Albuquerque, NM

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Posted: 01/03/20 01:24pm Link  |  Print  |  Notify Moderator

One important factor which I learned as a pilot. Time changes everything, mostly due to weather. Don't assume the road will be in the same condition on your way out as it was on your way in. The weight of your vehicle may also change, . . . . . significantly, which affects how it handles in the muck.

Chum lee

That said, we made the trip to Chaco Canyon off I-40 @ Thoreau. (Hwy 371) When we got to the dirt portion, (Hwy 57) it had just been graded the day before. The dirt road was smoother and in better condition than many paved roads in New Mexico. It rained for two days while at the canyon. The way out was passable but treacherous. Several hours with the power washer later, no worse for wear. Talk about caked on mud, . . . no, . . . . . lets not!

klutchdust

Orange, California

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Posted: 01/03/20 03:32pm Link  |  Print  |  Notify Moderator

My experience crossing a "dip" in the road resulted in the rear of my coach getting hung up as the wheels sunk in a soft spot. Using the hydraulic levelers and wood/rocks we lifted the coach filled in the dip and were once again on level ground. The overhang in the back can be deceiving.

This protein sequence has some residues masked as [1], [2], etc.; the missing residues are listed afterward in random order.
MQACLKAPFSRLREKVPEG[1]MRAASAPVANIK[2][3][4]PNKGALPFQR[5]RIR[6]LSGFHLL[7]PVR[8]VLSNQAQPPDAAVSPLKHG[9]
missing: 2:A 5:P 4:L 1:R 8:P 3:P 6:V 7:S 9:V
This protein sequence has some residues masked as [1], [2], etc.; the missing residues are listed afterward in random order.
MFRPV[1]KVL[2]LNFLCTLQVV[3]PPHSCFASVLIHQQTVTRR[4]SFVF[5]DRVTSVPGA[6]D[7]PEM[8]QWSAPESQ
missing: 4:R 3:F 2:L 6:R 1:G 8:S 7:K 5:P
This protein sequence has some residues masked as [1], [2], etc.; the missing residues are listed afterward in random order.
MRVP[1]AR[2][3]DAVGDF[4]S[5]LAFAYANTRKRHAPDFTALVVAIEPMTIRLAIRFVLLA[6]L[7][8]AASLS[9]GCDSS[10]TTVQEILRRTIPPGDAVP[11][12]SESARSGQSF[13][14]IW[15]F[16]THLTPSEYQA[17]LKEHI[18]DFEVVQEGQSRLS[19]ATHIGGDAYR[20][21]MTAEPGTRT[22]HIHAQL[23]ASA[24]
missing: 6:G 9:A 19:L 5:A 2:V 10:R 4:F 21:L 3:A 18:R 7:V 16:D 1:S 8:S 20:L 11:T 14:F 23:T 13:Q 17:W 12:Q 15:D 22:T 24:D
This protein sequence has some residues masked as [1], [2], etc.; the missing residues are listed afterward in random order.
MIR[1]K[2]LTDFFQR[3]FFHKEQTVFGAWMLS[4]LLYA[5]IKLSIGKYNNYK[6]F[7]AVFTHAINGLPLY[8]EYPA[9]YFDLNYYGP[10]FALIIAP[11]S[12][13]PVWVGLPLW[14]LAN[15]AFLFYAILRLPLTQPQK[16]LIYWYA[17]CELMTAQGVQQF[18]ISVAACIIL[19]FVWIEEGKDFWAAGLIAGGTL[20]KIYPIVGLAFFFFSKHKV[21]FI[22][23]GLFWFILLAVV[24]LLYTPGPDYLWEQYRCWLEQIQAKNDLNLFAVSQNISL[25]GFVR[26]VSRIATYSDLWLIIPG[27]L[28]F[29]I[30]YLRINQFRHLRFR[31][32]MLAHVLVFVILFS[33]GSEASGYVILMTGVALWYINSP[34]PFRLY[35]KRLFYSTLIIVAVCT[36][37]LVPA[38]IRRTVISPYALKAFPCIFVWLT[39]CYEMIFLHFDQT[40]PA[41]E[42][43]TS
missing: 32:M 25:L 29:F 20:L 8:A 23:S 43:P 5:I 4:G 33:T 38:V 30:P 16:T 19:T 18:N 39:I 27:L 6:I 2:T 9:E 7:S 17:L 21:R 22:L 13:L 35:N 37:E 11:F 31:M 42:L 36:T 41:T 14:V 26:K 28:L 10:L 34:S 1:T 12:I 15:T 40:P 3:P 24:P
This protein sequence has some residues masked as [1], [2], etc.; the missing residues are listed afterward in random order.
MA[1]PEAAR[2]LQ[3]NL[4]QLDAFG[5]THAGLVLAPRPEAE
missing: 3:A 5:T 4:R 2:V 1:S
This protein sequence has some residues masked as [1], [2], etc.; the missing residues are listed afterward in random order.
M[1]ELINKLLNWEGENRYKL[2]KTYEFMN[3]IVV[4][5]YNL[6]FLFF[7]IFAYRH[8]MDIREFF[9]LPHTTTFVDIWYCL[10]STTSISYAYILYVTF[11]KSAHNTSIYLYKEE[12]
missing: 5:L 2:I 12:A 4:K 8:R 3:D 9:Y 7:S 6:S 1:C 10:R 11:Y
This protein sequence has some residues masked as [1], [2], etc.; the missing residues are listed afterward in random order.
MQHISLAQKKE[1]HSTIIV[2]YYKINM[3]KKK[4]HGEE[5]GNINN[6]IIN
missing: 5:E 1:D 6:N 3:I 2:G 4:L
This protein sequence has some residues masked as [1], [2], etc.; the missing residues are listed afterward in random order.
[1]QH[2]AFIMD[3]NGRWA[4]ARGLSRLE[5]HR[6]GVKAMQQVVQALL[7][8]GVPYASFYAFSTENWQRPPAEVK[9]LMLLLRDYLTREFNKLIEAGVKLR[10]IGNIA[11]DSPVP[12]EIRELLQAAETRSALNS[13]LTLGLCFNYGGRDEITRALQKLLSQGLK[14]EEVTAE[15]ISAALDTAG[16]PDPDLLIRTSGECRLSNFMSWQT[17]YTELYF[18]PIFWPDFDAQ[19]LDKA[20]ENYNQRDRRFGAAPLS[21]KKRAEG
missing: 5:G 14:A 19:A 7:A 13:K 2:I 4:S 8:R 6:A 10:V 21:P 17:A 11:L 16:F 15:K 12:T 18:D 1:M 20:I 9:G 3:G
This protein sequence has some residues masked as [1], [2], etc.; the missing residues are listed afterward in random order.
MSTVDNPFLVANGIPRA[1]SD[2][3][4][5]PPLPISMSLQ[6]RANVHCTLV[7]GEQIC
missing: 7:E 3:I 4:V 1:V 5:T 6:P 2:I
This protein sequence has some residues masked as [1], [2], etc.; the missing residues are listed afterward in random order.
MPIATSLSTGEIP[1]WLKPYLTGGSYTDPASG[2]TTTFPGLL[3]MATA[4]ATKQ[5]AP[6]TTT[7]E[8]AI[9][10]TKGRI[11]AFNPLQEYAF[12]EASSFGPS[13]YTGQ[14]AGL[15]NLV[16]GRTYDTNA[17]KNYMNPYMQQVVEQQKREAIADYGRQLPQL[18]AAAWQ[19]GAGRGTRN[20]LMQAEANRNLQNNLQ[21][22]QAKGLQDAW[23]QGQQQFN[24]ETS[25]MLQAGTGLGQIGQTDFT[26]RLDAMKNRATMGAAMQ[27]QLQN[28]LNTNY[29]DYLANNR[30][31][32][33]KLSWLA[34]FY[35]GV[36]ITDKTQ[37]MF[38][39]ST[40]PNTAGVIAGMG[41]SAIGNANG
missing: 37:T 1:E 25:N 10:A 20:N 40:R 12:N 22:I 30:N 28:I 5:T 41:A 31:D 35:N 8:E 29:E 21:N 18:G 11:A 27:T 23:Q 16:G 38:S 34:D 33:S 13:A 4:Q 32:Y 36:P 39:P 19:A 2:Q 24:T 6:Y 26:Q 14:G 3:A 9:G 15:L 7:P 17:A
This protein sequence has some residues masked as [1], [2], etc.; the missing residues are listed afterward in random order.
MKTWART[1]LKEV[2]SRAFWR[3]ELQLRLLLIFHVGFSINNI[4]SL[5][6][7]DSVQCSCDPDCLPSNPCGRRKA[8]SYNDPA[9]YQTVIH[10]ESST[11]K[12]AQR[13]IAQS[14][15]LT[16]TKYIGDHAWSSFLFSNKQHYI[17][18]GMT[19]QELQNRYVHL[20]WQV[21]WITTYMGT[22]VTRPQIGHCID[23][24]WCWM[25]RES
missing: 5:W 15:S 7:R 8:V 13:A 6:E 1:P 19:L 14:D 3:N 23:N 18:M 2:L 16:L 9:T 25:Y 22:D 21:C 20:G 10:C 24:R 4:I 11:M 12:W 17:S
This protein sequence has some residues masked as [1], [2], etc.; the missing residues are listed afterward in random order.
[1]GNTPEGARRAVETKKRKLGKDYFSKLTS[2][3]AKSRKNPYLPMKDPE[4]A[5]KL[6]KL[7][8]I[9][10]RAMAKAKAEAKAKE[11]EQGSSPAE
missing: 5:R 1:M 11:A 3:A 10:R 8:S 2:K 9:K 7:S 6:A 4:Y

I travel down washboard roads and allow sufficient time so as not to have everything fly out of the cabinets. patience grasshopper.

RobertRyan

Australia

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Posted: 01/09/20 01:16pm Link  |  Print  |  Notify Moderator

Grit Dog wrote:

Pinichols, no that’s not what causes washboards. It’s simply repeated traction/loss of traction that is exaggerated more as the bumps get worse.


Quote:

Washboarding or corrugation of roads comprises a series of ripples, which occur with the passage of wheels rolling over unpaved roads at speeds sufficient to cause bouncing of the wheel on the initially unrippled surface and take on the appearance of a laundry washboard.

Wikipedia article on wash boarding
Wikipedia Article on Washboarding

* This post was last edited 01/11/20 05:11am by an administrator/moderator *   View edit history